Post has attachment
THE MONA LISA – FEMALE BODY IMAGE  
#bodyimage #Feminism #India #themonalisa

Many many years ago, I happened to be invited to the home of a huge cosmetic brand owner. We were sitting in his lovely dining room, and as a pleasant conversation flowed, he was asked what his fundamental marketing strategy was. It is very simple, he replied immediately without any hesitation, any product that we sell must convey the notion that the woman is not only purchasing a foundation, a lipstick, a mascara, but she is getting “a whole new you”. Sales would drop drastically, he explained, if women were interested only in the products themselves. They must be persuaded that the use of a new product will create a transformation; their older self, with all its flaws and blemishes, will be gone, and a new, better woman will emerge. 

This observation, articulated in a dispassionate and impartial tone, reveals an unbelievably simple truth: women are motivated by a profound need to cease to be who they are and to become someone else. One could describe it as a seed of self-hatred; I tend to think of it as self-rejection, or self-negation. The striving to be another person is so powerful that it nourishes huge industries. 

Of course, feminine embellishment in itself is not new. It is documented since the dawn of humanity, in all cultures, regardless of their time and place. But the modern age has altered its nature, as it has done with so many of our desires. The hunger to go beyond the limits, to reach a new pinnacle, has been the source not only of endless achievements, but also, unfortunately, of a deformed self-perception. If one is to constantly try and ameliorate oneself, then perhaps his or her self is faulty and poor. This is the psychological mechanism, not the rational analysis, and it is true for both character and appearance. And since women were traditionally more prone to invest in their exterior aspect, they were more affected by the constant drive to both find faults and correct them. 

Think, for example, of the Mona Lisa, created in the beginning of the sixteenth century. Let us ignore the many theories of her enigmatic expression and smile, and look at her simply as a woman modeling for an artist. Facing Leonardo Da Vinci, her countenance doesn’t reveal self-criticism but rather self-acceptance; and though she is modeling, her body seems relaxed, at most she is sitting erect. One could hardly imagine her trying to be anyone but herself. Could we imagine a contemporary model sitting like that in front of a camera, self-absorbed, perhaps indifferent to how she would look in the picture? Nowadays models always pose, either in a subtle manner or vulgarly, without concealing the attempt to please the spectator.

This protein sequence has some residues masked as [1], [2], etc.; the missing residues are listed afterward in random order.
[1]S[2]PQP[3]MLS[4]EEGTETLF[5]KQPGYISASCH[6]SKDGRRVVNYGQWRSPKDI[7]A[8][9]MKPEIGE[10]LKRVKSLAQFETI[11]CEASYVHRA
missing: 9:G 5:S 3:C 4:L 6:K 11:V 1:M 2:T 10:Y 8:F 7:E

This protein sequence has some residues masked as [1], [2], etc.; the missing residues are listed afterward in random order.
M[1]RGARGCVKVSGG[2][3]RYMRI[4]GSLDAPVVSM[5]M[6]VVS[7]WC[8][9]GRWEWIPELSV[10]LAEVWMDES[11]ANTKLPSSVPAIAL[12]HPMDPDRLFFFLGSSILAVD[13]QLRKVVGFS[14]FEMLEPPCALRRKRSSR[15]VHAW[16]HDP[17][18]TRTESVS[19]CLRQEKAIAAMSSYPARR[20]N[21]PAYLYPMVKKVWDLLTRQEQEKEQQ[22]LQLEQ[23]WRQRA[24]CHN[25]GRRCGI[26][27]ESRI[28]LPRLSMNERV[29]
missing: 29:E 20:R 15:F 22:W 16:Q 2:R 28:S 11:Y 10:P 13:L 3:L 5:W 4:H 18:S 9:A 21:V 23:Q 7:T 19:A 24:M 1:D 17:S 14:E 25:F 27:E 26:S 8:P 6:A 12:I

The drive to look better, to fix flaws, to cover blemishes — with the profound dissatisfaction associated with it — is overpowering. Somehow, awareness of its destructive nature doesn’t abolish it. To escape it, people sometimes seek refuge in other cultures lacking this constant drive, which is both compelling and oppressive. 

Last summer I traveled for the first time to India. I spent the first day in Mumbai, touring the city with a friend. The first hours were overwhelming; a crowd huddling in muddy alleys on its way to a temple, children and elderly exhibiting their deformities as though they were treasures, foulness which is a pillow to rest one’s head on and fall asleep, starved dogs, and high society people dining at the fancy Taj Mahal Hotel. But in spite of the exhausting attempt to absorb it all, I immediately observed how Indian women walk gracefully in their traditional cloths, soft, colorful fabrics wrapped around their torsos, following the contour of the female body without forcing it into rigid forms. Rich or poor, full-figured or thin, young or old, they seemed at peace with themselves, so utterly remote from the Western inclination to constantly compare oneself to others, to try to be “a whole new you”. When I was leaving the Taj Mahal Hotel an elderly woman holding a basket of flowers approached me, her entire body covered yet her round belly bare, and she asked me in a soft voice: “Madam want flower?” 

From: onourselvesandothers.com  ©EmanuelaRubinstein
Photo

Post has attachment
Don't forget this Sunday
Memorial Day weekend
We have male trunks contest from 8:pm till 10:pm
Happy hour from 4:pm till 8:pm
.99 cent shots of Jose Cuervo
Tickets on sale now $10
Live DJ from 8:pm 

Post has attachment

Post has attachment

Post has attachment

Post has attachment

Post has attachment

Post has attachment
Wait while more posts are being loaded